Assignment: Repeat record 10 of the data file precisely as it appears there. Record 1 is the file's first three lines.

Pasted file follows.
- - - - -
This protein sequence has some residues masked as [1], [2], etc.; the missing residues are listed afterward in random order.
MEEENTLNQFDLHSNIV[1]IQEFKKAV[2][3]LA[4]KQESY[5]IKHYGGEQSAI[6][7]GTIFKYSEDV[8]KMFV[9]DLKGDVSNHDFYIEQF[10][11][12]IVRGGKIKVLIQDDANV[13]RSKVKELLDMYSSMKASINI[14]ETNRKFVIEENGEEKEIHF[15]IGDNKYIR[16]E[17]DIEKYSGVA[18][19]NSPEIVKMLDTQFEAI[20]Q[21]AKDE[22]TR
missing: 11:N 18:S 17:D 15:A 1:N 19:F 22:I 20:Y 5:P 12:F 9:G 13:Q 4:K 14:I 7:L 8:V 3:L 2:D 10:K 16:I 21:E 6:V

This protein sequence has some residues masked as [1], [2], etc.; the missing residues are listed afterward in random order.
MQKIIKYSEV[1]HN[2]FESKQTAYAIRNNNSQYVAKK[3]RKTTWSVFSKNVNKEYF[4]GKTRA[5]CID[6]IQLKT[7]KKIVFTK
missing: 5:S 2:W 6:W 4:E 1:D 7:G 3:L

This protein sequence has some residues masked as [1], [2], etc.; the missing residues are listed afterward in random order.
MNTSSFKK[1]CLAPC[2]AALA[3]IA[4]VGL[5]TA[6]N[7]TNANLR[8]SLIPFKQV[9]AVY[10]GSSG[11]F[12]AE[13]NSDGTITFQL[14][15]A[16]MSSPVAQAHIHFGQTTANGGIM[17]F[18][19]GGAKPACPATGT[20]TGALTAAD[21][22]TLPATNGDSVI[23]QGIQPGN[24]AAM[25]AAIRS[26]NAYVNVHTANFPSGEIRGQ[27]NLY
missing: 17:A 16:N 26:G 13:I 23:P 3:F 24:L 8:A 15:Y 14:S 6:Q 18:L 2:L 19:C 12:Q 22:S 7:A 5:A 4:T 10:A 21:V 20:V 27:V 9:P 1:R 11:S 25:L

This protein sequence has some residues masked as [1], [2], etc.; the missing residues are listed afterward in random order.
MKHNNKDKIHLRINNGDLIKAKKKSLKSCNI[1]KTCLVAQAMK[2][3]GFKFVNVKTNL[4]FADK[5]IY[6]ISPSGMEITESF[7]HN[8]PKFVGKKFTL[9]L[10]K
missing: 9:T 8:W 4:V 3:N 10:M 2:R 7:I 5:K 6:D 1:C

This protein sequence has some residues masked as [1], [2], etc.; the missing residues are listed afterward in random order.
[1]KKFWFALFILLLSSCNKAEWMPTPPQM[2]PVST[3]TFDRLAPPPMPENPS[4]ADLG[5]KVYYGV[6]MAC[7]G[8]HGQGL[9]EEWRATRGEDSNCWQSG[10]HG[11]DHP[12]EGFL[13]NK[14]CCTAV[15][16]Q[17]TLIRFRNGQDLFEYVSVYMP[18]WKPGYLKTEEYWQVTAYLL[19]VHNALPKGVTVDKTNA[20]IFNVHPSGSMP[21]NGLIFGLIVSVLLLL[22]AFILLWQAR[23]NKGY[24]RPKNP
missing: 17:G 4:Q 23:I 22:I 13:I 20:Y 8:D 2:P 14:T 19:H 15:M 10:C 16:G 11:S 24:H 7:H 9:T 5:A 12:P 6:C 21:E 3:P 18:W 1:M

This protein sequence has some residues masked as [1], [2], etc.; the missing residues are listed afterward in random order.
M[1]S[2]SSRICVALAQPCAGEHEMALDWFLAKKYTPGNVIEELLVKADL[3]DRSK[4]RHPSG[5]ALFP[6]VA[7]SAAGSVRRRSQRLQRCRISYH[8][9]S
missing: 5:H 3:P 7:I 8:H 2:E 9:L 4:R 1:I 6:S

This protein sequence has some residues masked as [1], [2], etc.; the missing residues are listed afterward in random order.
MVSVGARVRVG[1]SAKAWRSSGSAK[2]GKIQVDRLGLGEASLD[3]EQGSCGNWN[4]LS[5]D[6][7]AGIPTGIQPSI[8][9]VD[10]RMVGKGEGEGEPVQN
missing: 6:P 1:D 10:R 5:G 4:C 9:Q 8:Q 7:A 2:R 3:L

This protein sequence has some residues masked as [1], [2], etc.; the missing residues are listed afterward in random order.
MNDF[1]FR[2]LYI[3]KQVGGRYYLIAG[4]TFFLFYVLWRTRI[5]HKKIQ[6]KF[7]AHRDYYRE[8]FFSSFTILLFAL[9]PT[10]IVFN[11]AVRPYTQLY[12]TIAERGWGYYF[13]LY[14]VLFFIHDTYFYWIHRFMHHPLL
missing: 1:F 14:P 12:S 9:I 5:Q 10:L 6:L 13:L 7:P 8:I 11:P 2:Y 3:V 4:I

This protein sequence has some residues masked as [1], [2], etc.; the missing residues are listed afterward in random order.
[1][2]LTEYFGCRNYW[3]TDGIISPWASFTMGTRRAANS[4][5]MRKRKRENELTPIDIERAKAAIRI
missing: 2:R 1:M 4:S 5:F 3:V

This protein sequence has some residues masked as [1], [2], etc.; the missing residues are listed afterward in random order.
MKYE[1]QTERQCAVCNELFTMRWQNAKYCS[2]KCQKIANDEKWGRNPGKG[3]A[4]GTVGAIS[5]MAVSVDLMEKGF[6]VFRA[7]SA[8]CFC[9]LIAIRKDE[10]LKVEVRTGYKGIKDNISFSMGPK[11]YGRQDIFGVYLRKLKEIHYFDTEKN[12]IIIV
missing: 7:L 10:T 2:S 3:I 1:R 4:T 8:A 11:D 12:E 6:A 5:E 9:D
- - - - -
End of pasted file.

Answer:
This protein sequence has some residues masked as [1], [2], etc.; the missing residues are listed afterward in random order.
MKYE[1]QTERQCAVCNELFTMRWQNAKYCS[2]KCQKIANDEKWGRNPGKG[3]A[4]GTVGAIS[5]MAVSVDLMEKGF[6]VFRA[7]SA[8]CFC[9]LIAIRKDE[10]LKVEVRTGYKGIKDNISFSMGPK[11]YGRQDIFGVYLRKLKEIHYFDTEKN[12]IIIV
missing: 7:L 10:T 2:S 3:I 1:R 4:T 8:A 11:D 12:E 6:A 5:E 9:D